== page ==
Earth Day Series 2022: Environmental, Social & Governance Part 2 - The Birth of Environmental, Social and Governance as a Sustainability Metric
On Friday, April 22, the United States and the rest of the world will recognize Earth Day 2022. With “Invest in Our Planet” as its theme, Earth Day 2022 focuses additional attention on Environmental, Social, and Governance (ESG) as an important metric for evaluating activities that may impact human health or the environment. This is the second in a series of publications by Bradley’s Environmental Law team in recognition of Earth Day 2022. In the first article, we looked back at the more than 50-year history of Earth Day and the progress that has been made in addressing environmental issues in the U.S. In this second article, we will discuss the birth of the ESG metric and the current status of various efforts to standardize the way ESG issues are measured. The final article will provide practical guidance on how to establish or refine an ESG program.
In 2000, the United Nations established the Global Compact as a non-binding organization of corporations, cities, foundations, and other entities committed to implementing sustainability principles and supporting the goals of the UN. Currently, there are over 800 participants in the U.S. and 15,000 global participants. Members of the Global Compact commit to operate in a manner that meets fundamental responsibilities in the areas of human rights, labor, environment, and anti-corruption. The fundamental responsibilities create the Ten Principles of the Global Compact and were derived from Universal Declaration of Human Rights, the International Labor Organization’s Declaration on Fundamental Principles and Rights at Work, the Rio Declaration on Environment and Development, and the United Nations Convention Against Corruption.
In 2004, the Global Compact published “Who Cares Wins – Connecting Financial Markets to a Changing World,” and the ESG measurement was born. According to the report, “[t]he institutions endorsing this report are convinced that in a more globalized, interconnected and competitive world the way that environmental, social and corporate governance issues are managed is part of companies’ overall management quality needed to compete successfully. Companies that perform better with regard to these issues can increase shareholder value by, for example, properly managing risks, anticipating regulatory action or accessing new markets, while at the same time contributing to the sustainable development of the societies in which they operate. Moreover, these issues can have a strong impact on reputation and brands, an increasingly important part of company value.” This report also provided a list of key recommendations represented by the following diagram:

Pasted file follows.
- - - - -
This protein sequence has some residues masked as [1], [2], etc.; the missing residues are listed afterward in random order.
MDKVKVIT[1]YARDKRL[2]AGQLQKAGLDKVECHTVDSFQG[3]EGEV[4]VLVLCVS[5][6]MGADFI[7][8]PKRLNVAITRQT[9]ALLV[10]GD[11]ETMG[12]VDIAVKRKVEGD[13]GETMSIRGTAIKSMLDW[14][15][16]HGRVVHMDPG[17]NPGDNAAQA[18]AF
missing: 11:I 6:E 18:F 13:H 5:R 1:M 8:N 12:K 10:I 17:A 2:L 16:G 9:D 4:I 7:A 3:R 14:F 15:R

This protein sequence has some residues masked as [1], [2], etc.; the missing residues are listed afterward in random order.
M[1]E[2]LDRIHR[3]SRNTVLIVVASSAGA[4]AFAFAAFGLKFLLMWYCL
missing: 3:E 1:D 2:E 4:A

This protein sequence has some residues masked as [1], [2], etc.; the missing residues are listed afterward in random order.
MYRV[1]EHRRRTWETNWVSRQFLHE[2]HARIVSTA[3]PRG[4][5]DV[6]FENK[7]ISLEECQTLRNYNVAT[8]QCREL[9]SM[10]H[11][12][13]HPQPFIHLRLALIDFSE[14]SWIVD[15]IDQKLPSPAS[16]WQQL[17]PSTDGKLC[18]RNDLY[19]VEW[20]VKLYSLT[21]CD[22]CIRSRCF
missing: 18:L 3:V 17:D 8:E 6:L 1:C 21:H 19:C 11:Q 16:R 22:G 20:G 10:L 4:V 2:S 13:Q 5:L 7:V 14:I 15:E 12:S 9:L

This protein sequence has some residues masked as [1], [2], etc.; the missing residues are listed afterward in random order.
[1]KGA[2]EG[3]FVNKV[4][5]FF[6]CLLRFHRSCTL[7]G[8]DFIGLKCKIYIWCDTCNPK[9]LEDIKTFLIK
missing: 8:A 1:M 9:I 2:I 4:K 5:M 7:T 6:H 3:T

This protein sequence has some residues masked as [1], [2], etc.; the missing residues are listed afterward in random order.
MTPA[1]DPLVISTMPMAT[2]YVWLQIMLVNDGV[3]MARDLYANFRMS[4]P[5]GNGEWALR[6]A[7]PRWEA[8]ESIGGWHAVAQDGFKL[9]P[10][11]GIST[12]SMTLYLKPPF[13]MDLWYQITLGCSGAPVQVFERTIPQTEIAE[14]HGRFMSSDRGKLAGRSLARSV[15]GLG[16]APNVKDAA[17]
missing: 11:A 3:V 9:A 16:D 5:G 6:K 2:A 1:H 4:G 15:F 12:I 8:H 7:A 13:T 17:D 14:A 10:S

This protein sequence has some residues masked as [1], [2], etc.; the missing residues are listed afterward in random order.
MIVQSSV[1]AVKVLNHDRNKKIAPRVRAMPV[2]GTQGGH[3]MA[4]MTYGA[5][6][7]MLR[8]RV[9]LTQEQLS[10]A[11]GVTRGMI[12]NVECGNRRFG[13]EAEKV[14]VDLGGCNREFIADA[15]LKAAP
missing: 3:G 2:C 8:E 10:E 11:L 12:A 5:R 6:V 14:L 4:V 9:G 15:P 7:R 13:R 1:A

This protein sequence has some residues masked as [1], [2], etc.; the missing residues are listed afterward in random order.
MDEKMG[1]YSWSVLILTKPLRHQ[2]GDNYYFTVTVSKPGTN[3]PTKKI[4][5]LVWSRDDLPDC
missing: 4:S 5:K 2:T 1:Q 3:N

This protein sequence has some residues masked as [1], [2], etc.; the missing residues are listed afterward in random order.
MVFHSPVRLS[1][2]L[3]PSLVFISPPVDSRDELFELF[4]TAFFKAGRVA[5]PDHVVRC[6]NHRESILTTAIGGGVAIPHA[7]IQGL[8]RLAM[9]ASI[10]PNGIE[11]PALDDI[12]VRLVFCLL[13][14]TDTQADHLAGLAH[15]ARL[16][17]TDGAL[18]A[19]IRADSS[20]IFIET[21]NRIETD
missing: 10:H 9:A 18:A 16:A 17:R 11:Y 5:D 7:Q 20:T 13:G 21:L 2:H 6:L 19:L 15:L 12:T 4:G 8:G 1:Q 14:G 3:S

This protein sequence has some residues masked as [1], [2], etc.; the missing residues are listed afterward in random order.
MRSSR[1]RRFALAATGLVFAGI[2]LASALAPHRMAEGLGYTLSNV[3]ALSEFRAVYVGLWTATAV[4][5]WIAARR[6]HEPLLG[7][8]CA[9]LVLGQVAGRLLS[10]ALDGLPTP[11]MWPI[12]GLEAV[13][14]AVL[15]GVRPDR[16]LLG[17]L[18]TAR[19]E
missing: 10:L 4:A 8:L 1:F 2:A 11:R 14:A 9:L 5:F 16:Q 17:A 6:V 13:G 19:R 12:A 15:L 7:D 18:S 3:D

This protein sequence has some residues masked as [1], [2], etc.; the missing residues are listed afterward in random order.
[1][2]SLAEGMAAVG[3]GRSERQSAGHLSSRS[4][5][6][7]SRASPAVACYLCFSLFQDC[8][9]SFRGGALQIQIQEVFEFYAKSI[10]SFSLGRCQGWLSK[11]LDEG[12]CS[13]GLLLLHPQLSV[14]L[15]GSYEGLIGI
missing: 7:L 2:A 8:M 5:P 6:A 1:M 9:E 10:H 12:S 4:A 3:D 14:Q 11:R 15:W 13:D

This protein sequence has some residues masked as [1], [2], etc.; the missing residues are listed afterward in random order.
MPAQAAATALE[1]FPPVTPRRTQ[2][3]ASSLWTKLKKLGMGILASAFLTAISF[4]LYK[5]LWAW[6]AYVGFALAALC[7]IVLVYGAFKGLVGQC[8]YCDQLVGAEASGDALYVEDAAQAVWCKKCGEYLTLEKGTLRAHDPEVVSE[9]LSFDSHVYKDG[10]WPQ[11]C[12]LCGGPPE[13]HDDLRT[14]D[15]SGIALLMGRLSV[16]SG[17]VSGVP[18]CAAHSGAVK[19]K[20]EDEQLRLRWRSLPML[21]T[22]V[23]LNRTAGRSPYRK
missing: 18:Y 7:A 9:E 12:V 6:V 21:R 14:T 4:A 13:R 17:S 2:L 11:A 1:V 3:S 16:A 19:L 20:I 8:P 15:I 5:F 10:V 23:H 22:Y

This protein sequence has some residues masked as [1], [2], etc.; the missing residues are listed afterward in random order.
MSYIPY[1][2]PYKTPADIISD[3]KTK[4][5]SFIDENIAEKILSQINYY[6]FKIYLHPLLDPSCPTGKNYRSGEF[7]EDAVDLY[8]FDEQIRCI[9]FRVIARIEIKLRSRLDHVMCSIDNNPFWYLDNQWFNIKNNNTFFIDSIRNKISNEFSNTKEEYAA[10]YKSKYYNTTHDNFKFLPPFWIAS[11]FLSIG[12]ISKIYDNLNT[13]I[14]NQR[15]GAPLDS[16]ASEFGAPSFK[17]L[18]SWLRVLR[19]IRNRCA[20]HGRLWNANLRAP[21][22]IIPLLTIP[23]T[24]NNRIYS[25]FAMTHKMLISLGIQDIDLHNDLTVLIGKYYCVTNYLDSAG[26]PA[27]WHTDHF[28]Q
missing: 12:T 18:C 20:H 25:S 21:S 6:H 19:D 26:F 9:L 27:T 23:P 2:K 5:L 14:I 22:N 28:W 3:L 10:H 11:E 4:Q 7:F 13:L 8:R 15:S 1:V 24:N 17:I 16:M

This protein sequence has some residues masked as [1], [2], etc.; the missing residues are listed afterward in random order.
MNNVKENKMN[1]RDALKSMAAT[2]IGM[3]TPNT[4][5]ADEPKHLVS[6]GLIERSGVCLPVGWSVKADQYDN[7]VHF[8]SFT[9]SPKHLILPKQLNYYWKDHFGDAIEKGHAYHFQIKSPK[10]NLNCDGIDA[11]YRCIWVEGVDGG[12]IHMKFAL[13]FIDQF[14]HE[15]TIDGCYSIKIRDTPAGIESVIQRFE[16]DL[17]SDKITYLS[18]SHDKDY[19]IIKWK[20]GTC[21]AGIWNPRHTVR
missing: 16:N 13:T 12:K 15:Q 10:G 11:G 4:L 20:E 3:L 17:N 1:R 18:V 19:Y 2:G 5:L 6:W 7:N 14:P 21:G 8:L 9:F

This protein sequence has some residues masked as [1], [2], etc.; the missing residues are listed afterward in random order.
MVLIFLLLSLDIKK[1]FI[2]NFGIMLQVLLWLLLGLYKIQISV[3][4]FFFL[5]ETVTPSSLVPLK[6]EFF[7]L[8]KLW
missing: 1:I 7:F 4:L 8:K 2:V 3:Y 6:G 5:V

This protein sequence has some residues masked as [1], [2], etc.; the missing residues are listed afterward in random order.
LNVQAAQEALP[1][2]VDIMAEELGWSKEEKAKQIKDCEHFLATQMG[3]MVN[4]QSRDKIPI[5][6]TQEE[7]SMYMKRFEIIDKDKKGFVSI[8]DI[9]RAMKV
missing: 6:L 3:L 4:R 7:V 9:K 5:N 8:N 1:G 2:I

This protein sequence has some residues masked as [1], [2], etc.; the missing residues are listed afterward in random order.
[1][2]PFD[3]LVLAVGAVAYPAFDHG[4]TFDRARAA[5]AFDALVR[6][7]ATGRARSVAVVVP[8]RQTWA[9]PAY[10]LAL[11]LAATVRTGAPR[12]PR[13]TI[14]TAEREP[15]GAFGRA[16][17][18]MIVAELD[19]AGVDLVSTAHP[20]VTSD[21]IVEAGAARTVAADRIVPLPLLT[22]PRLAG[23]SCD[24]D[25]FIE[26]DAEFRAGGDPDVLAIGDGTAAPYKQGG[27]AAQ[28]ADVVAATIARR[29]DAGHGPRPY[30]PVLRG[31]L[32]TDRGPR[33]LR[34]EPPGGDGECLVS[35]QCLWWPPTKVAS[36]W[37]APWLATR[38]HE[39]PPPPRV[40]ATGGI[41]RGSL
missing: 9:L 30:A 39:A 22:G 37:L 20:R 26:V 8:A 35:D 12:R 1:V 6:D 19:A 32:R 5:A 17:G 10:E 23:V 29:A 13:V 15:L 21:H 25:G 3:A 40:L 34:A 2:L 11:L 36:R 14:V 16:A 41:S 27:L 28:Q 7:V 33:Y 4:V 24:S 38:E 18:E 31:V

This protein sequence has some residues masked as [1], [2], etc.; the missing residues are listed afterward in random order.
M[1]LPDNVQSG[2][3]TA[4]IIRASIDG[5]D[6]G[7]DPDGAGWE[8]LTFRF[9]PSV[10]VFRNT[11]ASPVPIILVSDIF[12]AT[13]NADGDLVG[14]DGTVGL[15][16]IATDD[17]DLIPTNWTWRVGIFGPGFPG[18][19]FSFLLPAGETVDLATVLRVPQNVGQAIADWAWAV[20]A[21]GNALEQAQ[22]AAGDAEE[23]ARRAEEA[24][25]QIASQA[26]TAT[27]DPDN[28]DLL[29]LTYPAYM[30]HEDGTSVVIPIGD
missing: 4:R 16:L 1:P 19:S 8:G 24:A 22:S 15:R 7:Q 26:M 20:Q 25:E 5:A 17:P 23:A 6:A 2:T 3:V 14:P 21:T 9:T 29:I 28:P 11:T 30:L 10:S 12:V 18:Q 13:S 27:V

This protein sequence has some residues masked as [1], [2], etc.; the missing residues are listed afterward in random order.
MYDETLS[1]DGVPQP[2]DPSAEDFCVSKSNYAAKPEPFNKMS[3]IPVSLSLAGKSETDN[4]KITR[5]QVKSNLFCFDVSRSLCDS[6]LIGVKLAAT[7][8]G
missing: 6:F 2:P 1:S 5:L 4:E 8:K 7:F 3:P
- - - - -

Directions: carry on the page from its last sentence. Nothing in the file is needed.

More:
In 2015, the UN agreed to a plan called “Agenda 2030.” Seventeen Sustainable Development Goals (SDGs) were established as part of the Agenda 2030 plan and include a number of aspirational goals (e.g., no poverty and zero hunger) and others that are less defined (e.g., affordable and clean energy and climate action). A number of these goals are reflected in the Biden administration’s focus on environmental justice initiatives and climate change. For example, earlier this month, EPA released an “Equity Action Plan” designed to implement President Biden’s Executive Order 13985 and assess whether underserved communities and their members face systemic barriers in accessing benefits and opportunities through the federal government.
The increased focus on ESG issues also has led to more interest on how such issues are measured and reported, particularly for publicly traded companies and financial institutions. In March 2021, the Securities and Exchange Commission (SEC) requested public comments in 15 different areas designed to solicit public input on how climate disclosure information should be reported and evaluated. Also in March 2021, the SEC announced the creation of a Climate and ESG Task Force in the Division of Enforcement. The task force was directed to develop initiatives to proactively identify ESG-related misconduct – particularly in the accuracy of climate-related disclosures and statements regarding the screening of investments based upon consideration of ESG issues.
In March 2022, the SEC proposed a rule requiring publicly traded companies to disclose climate-related information, including climate-related risks that are reasonably likely to have a material impact on business, results of operations or financial conditions and certain climate-related financial statement metrics in a note to their audited financial statements. The comment period for the proposed rule closes on May 20, 2022. According to the SEC’s press release, disclosures would be required regarding “(1) the registrant’s governance of climate-related risks and relevant risk management processes; (2) how any climate-related risks identified by the registrant have had or are likely to have a material impact on its business and consolidated financial statements, which may manifest over the short-, medium-, or long-term; (3) how any identified climate-related risks have affected or are likely to affect the registrant’s strategy, business model, and outlook; and (4) the impact of climate-related events (severe weather events and other natural conditions) and transition activities on the line items of a registrant’s consolidated financial statements, as well as on the financial estimates and assumptions used in the financial statements.”
Whether the proposed rule is adopted, it is clear that ESG issues will continue to evolve and play an important role in how organizations respond to broad interest in climate-related activities. Next week we will discuss a framework for developing or refining an ESG program and address steps that may be taken to develop an ESG strategy.